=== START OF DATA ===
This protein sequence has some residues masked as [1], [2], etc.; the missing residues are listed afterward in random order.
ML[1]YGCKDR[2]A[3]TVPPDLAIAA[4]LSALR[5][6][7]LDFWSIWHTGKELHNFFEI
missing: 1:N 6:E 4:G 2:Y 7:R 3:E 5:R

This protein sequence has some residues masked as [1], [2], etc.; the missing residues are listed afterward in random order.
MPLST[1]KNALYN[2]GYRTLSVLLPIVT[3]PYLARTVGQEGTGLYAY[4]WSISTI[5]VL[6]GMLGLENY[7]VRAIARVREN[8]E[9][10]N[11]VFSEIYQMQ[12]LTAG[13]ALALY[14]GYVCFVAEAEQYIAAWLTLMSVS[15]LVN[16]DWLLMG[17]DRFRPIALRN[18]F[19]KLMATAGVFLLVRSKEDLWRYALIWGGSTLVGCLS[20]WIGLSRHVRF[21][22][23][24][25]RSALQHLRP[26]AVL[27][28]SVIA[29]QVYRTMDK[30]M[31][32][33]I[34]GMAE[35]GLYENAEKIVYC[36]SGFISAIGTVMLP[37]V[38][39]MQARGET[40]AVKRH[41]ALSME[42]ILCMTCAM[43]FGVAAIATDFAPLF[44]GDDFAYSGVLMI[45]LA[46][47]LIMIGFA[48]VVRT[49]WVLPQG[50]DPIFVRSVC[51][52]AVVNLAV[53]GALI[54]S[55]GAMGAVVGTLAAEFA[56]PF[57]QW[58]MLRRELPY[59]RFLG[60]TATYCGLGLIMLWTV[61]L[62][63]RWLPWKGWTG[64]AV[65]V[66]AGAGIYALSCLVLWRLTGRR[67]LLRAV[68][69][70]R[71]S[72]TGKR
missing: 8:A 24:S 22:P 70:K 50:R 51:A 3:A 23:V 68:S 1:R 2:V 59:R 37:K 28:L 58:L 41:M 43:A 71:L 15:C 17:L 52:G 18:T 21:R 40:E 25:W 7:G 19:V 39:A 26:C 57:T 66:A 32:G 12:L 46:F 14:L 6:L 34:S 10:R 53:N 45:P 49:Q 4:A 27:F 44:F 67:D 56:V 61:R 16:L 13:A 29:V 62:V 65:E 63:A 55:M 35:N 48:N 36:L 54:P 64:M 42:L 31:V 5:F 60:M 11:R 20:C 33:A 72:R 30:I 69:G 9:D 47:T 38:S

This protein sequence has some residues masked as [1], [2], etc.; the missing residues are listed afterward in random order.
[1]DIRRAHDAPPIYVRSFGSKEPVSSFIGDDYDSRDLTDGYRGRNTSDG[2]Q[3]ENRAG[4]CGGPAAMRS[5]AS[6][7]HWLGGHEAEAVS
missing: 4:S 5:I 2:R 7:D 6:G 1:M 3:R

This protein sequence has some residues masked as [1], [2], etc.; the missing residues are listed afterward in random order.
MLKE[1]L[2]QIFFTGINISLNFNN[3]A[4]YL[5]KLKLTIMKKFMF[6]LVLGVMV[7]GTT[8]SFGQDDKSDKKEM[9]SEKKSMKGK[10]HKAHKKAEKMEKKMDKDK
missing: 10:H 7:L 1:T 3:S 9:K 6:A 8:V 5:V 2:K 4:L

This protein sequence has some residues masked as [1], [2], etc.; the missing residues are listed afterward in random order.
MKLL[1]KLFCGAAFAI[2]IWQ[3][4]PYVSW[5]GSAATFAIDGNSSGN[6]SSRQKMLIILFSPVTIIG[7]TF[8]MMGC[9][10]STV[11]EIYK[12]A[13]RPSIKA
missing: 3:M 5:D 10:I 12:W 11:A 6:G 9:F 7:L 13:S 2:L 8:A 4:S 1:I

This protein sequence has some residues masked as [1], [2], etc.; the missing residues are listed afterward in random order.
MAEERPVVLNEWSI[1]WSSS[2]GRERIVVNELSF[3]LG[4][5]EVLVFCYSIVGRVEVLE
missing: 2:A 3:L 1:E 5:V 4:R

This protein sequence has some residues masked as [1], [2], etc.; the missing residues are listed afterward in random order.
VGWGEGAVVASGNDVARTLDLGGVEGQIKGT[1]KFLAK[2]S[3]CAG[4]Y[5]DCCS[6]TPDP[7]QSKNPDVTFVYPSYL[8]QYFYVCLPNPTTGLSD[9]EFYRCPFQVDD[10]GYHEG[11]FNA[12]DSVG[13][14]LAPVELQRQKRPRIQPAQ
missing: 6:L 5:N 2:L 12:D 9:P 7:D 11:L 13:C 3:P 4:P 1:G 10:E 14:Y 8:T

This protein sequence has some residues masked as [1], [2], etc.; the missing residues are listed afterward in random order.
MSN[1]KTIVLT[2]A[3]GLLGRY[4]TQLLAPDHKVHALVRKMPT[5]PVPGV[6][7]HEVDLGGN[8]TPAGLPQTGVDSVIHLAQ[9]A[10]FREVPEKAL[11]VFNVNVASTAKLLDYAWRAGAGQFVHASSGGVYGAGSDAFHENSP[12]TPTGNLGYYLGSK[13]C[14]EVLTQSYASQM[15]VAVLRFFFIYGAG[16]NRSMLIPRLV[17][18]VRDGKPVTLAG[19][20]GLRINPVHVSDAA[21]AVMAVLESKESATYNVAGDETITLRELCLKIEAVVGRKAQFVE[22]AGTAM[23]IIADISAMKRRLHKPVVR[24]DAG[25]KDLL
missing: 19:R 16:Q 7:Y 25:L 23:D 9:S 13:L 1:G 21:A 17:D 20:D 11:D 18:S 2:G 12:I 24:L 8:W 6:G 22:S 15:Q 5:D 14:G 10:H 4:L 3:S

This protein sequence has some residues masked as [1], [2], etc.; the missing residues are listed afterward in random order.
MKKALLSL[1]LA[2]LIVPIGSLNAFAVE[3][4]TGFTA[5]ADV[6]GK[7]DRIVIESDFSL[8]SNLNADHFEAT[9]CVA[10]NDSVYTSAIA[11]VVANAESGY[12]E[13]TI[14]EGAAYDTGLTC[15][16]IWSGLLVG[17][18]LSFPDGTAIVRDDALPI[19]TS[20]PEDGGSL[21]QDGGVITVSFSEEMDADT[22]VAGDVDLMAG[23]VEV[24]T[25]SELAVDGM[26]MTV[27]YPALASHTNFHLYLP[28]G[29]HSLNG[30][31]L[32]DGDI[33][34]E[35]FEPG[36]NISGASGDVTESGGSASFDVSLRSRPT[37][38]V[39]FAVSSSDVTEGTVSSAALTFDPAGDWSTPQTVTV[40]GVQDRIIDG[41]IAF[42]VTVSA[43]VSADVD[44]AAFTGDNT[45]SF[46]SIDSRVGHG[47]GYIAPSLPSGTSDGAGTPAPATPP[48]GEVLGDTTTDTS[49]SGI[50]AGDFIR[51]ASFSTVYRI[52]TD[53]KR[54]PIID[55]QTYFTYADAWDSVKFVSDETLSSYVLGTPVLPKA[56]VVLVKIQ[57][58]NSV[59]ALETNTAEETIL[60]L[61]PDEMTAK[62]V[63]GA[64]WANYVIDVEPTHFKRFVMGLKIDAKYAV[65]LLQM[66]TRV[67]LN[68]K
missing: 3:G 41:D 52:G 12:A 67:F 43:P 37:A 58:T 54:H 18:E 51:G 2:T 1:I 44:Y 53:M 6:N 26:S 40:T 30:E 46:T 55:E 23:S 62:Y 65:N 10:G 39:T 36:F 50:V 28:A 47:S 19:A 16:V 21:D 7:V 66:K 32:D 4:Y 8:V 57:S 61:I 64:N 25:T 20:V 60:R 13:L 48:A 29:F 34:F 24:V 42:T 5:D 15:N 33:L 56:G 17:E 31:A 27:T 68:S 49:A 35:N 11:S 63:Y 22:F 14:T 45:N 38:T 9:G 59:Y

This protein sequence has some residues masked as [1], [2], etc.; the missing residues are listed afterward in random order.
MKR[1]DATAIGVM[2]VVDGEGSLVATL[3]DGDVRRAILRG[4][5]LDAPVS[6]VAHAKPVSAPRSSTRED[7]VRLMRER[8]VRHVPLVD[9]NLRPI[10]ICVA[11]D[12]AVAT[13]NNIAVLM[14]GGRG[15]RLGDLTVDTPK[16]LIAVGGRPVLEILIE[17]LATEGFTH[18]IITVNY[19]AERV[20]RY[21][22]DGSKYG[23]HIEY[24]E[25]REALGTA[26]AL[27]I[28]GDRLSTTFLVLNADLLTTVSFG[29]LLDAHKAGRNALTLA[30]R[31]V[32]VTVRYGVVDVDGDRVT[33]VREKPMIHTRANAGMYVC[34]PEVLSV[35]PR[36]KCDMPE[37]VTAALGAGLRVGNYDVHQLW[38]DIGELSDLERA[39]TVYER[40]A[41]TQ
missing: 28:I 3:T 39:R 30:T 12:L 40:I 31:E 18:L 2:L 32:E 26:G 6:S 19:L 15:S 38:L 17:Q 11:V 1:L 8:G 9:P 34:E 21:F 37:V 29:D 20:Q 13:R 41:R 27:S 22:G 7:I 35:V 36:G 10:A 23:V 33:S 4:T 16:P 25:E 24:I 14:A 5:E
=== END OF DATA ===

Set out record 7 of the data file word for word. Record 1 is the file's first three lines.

This protein sequence has some residues masked as [1], [2], etc.; the missing residues are listed afterward in random order.
VGWGEGAVVASGNDVARTLDLGGVEGQIKGT[1]KFLAK[2]S[3]CAG[4]Y[5]DCCS[6]TPDP[7]QSKNPDVTFVYPSYL[8]QYFYVCLPNPTTGLSD[9]EFYRCPFQVDD[10]GYHEG[11]FNA[12]DSVG[13][14]LAPVELQRQKRPRIQPAQ
missing: 6:L 5:N 2:L 12:D 9:P 7:D 11:L 13:C 3:P 4:P 1:G 10:E 14:Y 8:T